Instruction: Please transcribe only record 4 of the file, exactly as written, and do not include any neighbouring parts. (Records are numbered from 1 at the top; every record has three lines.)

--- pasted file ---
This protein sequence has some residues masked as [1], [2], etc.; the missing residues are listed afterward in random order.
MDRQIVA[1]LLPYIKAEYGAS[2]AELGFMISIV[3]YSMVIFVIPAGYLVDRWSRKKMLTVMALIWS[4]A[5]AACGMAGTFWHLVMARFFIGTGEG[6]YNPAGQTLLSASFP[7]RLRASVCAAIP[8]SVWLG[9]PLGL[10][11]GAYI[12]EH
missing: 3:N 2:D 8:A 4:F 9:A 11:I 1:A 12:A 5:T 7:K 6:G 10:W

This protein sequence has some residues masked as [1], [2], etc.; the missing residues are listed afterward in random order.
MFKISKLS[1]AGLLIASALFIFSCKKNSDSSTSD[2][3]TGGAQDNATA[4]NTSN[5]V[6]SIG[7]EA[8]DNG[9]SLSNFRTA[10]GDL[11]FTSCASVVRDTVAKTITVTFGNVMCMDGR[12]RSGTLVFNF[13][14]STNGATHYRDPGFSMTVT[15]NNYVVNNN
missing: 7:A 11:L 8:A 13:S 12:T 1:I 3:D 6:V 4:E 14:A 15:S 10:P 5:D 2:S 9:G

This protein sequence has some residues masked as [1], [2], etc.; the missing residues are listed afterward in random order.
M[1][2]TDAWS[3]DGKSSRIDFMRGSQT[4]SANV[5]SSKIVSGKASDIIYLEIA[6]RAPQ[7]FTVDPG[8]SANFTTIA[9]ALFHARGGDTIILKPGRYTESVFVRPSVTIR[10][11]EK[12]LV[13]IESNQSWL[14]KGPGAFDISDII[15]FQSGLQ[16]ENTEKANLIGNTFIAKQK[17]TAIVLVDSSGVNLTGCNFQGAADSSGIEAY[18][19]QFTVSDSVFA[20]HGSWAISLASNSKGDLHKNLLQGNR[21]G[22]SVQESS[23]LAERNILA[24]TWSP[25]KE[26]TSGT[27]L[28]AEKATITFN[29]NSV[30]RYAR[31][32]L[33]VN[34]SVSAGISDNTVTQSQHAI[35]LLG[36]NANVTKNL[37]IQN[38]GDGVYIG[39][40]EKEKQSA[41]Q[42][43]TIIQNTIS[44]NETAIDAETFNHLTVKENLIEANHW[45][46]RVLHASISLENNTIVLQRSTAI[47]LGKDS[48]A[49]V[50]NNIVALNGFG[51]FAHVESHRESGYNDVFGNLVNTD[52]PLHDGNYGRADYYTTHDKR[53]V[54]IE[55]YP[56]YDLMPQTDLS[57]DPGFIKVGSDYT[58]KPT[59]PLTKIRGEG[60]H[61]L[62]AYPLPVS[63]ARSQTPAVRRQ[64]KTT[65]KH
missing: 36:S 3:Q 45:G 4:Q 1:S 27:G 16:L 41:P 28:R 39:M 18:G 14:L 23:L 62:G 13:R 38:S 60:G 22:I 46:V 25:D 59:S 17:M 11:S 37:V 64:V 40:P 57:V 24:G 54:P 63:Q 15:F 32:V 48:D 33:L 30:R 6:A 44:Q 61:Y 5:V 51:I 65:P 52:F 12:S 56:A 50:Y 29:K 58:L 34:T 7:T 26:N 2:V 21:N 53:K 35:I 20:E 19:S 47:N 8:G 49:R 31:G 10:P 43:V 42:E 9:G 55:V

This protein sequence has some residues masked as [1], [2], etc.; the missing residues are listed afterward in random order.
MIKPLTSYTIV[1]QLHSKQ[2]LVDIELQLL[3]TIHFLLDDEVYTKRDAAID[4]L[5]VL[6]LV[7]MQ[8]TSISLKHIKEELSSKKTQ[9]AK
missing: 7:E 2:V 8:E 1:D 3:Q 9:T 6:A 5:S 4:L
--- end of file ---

This protein sequence has some residues masked as [1], [2], etc.; the missing residues are listed afterward in random order.
MIKPLTSYTIV[1]QLHSKQ[2]LVDIELQLL[3]TIHFLLDDEVYTKRDAAID[4]L[5]VL[6]LV[7]MQ[8]TSISLKHIKEELSSKKTQ[9]AK
missing: 7:E 2:V 8:E 1:D 3:Q 9:T 6:A 5:S 4:L